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ERIC Number: ED367195
Record Type: RIE
Publication Date: 1990-Nov
Pages: 28
Abstractor: N/A
Reference Count: N/A
ISBN: N/A
ISSN: N/A
Ways in Which Spanish-Speaking Illiterates Differ from Literates in ESL Classrooms.
Lado, Ana
This article is an exploration of differences among adults studying beginning English as a Second Language (ESL). Data was obtained through interviews with 20 Washington, DC-area Spanish-speaking adults enrolled in beginning ESL classes who had a range of different literacy levels in their first language. The interviews included two phases, one focusing on sociological factors and the other on testing and teaching, and the students' differences were examined in terms of both sociology of language learning and classroom instruction. The discussion bridges theories in adult literacy and ESL literacy with examples drawn from classroom-based research. Literacy is seen not as an autonomous skill but part of a non-autonomous framework. Illiterates are identified as a distinct social group, and the ESL literacy classroom is shown to be a cross-cultural situation in which the teacher's literate view and usage of language contrasts with the illiterate student's oral ways of using language and of learning. It is concluded that general notions of the effectiveness of current ESL programs wrongly lead to notions of complacency about the success of ESL literacy. ESL classroom programs are mismatched to the needs of the lowest level illiterate immigrant. ESL literacy models are needed that reflect an understanding of the cross-cultural nature of an ESL literacy classroom and of the relationships between literate teachers and illiterate students. Results suggest that the illiteracy of adults from Spanish-speaking countries indicates a host of other sociocultural characteristics that affect their ESL attainment and integration into U.S. society. Contains 24 references. (Adjunct ERIC Clearinghouse on Literacy Education) (Author/LB)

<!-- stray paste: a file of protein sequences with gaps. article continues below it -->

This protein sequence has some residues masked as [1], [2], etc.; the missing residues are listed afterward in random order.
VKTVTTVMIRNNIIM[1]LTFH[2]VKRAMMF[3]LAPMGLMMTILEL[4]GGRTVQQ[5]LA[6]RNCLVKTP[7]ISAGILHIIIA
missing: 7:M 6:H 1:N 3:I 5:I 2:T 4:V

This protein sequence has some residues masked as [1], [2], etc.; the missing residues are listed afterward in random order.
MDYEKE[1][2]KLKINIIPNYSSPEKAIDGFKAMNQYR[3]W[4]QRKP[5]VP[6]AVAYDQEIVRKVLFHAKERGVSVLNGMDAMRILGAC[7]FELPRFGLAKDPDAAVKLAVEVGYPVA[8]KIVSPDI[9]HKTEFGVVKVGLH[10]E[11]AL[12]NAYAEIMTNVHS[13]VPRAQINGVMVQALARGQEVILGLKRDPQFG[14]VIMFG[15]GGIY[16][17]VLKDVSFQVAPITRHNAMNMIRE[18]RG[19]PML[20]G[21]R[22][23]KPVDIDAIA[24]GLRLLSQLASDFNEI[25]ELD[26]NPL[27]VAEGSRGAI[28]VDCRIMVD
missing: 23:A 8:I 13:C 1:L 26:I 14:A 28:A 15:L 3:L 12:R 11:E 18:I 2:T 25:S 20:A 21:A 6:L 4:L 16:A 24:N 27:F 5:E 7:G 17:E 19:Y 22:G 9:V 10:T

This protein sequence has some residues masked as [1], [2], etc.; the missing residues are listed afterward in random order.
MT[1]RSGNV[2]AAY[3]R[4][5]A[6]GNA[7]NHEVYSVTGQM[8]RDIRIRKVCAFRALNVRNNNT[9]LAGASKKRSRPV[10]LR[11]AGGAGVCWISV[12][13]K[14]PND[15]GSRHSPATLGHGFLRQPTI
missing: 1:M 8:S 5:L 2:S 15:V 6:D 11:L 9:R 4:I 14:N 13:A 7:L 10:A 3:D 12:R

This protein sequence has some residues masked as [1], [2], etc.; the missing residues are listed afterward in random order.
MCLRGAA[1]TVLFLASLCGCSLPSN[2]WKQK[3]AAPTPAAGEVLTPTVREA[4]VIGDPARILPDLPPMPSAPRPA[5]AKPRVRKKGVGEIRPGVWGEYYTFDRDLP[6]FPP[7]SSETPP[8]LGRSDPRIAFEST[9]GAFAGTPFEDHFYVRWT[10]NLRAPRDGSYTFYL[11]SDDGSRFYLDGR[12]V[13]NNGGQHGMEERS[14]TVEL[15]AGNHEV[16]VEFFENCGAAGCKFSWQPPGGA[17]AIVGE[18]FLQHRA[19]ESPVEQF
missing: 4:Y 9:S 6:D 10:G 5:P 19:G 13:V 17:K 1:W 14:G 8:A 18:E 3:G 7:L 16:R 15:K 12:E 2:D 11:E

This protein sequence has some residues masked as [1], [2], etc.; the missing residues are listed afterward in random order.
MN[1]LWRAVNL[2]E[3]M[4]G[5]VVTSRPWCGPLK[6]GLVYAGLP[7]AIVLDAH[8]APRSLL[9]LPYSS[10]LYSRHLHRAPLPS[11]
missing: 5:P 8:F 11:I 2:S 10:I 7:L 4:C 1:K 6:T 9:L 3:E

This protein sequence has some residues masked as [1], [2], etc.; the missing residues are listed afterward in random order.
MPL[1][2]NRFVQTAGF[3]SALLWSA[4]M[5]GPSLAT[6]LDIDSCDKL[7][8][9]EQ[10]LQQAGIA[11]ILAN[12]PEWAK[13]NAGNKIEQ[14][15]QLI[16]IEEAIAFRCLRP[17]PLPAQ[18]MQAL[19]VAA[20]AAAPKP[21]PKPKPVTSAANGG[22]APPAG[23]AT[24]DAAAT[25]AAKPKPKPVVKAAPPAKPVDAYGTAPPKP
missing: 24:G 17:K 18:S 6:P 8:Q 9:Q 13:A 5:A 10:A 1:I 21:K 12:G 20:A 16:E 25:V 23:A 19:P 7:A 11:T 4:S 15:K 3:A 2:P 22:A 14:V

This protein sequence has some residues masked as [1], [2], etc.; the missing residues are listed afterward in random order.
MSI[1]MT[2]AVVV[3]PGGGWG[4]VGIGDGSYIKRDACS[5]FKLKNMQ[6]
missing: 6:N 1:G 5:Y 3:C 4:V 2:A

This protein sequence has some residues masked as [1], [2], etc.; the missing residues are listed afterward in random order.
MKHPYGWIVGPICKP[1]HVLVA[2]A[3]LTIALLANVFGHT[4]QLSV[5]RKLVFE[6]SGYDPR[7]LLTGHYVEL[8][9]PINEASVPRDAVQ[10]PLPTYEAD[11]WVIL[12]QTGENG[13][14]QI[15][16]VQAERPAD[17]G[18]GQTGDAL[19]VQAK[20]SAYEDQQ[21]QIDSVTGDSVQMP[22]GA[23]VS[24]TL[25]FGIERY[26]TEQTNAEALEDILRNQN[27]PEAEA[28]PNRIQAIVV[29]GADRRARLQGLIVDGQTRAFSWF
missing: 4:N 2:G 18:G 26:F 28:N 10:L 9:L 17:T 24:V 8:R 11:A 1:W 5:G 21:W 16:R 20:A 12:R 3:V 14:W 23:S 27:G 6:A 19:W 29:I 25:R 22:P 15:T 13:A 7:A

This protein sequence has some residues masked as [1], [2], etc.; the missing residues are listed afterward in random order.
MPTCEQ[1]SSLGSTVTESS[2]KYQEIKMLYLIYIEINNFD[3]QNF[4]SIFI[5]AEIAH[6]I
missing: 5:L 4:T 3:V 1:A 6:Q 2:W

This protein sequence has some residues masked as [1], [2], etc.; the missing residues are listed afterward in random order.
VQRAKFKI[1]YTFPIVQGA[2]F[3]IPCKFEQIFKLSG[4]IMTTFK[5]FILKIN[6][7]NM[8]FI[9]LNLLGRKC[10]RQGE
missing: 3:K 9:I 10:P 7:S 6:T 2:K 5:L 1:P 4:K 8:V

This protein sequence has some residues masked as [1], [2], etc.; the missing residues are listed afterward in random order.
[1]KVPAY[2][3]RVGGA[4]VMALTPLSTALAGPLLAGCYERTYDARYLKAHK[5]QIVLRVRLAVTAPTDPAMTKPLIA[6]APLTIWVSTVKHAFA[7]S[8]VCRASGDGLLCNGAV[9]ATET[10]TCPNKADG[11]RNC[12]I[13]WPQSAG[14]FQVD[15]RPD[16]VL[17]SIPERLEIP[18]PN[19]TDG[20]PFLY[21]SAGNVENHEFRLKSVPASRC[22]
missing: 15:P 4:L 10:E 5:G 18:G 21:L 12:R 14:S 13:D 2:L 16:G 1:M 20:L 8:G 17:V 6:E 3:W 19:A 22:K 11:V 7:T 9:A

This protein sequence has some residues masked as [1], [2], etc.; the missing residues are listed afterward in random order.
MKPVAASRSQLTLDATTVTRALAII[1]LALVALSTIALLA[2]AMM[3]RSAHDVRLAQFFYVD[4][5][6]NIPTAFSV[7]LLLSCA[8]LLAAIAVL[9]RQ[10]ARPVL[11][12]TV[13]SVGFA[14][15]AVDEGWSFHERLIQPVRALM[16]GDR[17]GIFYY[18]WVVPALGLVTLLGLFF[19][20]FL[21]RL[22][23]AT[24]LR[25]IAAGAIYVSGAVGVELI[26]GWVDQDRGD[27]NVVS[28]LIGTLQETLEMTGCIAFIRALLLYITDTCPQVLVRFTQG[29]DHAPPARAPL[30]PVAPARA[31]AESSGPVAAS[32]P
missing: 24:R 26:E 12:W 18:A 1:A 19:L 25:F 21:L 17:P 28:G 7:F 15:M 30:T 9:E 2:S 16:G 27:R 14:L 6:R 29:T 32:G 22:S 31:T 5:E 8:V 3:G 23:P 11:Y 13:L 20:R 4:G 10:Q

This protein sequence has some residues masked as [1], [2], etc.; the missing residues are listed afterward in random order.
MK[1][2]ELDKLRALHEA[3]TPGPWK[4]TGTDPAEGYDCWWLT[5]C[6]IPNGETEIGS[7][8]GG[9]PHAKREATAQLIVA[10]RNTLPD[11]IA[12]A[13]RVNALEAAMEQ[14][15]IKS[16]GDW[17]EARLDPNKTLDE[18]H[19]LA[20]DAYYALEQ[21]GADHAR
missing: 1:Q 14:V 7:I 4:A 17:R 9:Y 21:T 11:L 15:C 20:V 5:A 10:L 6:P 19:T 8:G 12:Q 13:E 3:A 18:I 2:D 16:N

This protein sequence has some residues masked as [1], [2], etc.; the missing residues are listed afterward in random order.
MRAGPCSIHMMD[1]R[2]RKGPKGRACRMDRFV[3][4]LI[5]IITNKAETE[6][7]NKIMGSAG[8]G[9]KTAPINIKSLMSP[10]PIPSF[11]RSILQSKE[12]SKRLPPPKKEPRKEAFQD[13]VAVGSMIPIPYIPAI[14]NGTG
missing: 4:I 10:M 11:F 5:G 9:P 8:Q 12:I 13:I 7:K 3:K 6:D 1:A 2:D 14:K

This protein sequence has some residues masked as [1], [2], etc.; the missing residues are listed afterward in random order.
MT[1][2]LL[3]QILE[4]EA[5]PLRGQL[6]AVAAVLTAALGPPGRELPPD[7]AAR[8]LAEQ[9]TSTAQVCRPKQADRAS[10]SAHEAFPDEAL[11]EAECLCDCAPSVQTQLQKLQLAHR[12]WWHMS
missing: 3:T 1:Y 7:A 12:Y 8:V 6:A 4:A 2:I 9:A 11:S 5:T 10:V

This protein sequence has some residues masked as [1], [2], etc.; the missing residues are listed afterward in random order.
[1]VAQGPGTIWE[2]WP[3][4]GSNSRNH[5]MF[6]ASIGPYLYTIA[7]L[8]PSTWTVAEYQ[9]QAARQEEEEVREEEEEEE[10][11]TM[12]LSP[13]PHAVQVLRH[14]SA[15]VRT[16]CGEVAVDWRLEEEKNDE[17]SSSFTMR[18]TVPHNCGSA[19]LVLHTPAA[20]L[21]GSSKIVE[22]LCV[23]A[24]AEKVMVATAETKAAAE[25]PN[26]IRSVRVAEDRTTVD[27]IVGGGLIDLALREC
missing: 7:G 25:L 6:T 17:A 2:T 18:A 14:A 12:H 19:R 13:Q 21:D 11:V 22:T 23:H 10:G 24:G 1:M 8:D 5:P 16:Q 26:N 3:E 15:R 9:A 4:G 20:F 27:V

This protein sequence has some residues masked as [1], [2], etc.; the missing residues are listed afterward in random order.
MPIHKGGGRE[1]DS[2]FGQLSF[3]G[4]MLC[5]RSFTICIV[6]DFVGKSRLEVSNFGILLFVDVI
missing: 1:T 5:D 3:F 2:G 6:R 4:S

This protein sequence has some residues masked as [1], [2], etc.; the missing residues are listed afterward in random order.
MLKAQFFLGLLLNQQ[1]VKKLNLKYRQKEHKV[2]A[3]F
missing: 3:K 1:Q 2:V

Publication Type: Reports - Research
Education Level: N/A
Audience: N/A
Language: English
Sponsor: N/A
Authoring Institution: N/A
Identifiers: N/A